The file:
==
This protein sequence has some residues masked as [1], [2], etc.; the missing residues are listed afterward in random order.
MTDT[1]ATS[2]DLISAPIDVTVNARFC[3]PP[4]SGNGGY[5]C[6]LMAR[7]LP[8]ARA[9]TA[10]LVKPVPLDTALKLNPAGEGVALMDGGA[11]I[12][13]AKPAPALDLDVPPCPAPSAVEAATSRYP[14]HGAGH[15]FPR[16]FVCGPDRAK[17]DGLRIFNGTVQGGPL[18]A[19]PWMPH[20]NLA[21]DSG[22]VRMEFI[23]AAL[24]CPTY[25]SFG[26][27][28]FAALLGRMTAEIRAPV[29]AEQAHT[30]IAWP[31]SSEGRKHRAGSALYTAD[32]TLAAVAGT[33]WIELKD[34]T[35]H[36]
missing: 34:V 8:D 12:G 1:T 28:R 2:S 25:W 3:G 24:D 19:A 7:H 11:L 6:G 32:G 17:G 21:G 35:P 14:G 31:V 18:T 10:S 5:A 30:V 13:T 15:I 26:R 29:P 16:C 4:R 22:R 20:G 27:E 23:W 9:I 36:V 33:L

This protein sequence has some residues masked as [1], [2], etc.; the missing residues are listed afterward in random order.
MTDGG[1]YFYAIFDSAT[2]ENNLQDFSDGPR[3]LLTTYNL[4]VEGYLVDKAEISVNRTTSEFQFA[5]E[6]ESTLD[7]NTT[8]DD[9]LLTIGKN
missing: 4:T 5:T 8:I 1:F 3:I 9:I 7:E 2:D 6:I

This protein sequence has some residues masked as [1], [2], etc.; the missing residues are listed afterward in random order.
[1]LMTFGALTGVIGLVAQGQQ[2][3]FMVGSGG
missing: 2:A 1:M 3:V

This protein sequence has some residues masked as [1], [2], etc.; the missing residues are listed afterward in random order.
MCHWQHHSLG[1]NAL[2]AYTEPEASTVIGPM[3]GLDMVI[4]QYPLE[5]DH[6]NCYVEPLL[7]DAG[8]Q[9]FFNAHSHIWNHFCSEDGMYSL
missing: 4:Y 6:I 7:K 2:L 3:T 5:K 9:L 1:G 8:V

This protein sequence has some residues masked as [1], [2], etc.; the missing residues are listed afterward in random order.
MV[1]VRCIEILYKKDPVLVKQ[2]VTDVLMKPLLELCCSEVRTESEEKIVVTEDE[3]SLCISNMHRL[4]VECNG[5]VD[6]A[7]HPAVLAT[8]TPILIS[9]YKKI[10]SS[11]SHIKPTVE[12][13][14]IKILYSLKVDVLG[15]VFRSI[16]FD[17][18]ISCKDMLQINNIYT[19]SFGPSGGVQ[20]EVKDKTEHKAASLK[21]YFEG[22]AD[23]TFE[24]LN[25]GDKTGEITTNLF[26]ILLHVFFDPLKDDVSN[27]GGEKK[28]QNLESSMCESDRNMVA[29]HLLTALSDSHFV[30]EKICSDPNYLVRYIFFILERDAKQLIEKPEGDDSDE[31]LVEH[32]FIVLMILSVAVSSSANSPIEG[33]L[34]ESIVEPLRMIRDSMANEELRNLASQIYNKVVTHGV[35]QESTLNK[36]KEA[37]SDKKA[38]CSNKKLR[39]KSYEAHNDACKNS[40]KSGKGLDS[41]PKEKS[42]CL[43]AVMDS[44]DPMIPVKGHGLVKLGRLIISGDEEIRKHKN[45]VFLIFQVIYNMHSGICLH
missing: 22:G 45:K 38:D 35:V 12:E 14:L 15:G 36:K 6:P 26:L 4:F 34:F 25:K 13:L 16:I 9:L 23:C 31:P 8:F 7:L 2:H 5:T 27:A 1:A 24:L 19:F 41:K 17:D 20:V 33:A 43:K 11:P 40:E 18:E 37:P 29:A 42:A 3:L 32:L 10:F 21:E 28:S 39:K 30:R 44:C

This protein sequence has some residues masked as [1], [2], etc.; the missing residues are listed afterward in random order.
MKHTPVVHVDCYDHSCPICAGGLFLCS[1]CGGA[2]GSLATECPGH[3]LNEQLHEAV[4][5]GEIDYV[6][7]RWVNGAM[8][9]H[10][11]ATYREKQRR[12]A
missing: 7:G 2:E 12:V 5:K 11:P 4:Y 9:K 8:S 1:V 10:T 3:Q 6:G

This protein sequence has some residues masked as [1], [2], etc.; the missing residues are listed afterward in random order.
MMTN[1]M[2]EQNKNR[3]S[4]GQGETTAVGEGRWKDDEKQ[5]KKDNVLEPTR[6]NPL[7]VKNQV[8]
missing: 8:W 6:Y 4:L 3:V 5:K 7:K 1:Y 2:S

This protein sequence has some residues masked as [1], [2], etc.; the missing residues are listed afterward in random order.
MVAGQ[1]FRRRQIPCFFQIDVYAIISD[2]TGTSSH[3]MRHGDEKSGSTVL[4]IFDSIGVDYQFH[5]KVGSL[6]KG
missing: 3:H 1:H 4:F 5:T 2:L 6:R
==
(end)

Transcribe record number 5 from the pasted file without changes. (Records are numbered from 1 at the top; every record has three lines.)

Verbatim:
This protein sequence has some residues masked as [1], [2], etc.; the missing residues are listed afterward in random order.
MV[1]VRCIEILYKKDPVLVKQ[2]VTDVLMKPLLELCCSEVRTESEEKIVVTEDE[3]SLCISNMHRL[4]VECNG[5]VD[6]A[7]HPAVLAT[8]TPILIS[9]YKKI[10]SS[11]SHIKPTVE[12][13][14]IKILYSLKVDVLG[15]VFRSI[16]FD[17][18]ISCKDMLQINNIYT[19]SFGPSGGVQ[20]EVKDKTEHKAASLK[21]YFEG[22]AD[23]TFE[24]LN[25]GDKTGEITTNLF[26]ILLHVFFDPLKDDVSN[27]GGEKK[28]QNLESSMCESDRNMVA[29]HLLTALSDSHFV[30]EKICSDPNYLVRYIFFILERDAKQLIEKPEGDDSDE[31]LVEH[32]FIVLMILSVAVSSSANSPIEG[33]L[34]ESIVEPLRMIRDSMANEELRNLASQIYNKVVTHGV[35]QESTLNK[36]KEA[37]SDKKA[38]CSNKKLR[39]KSYEAHNDACKNS[40]KSGKGLDS[41]PKEKS[42]CL[43]AVMDS[44]DPMIPVKGHGLVKLGRLIISGDEEIRKHKN[45]VFLIFQVIYNMHSGICLH
missing: 22:G 45:K 38:D 35:V 12:E 14:L 15:G 36:K 6:P 26:L 4:F 34:F 25:K 13:L 16:I 9:L 23:C 31:P 8:F 7:L 2:H 5:T 27:A 1:A 24:L 19:F 41:K 17:D 20:V 33:A 43:K 11:P 40:E 18:E 37:P 29:A 42:A 3:L 32:L 10:F 21:E 28:S 39:K 30:R 44:C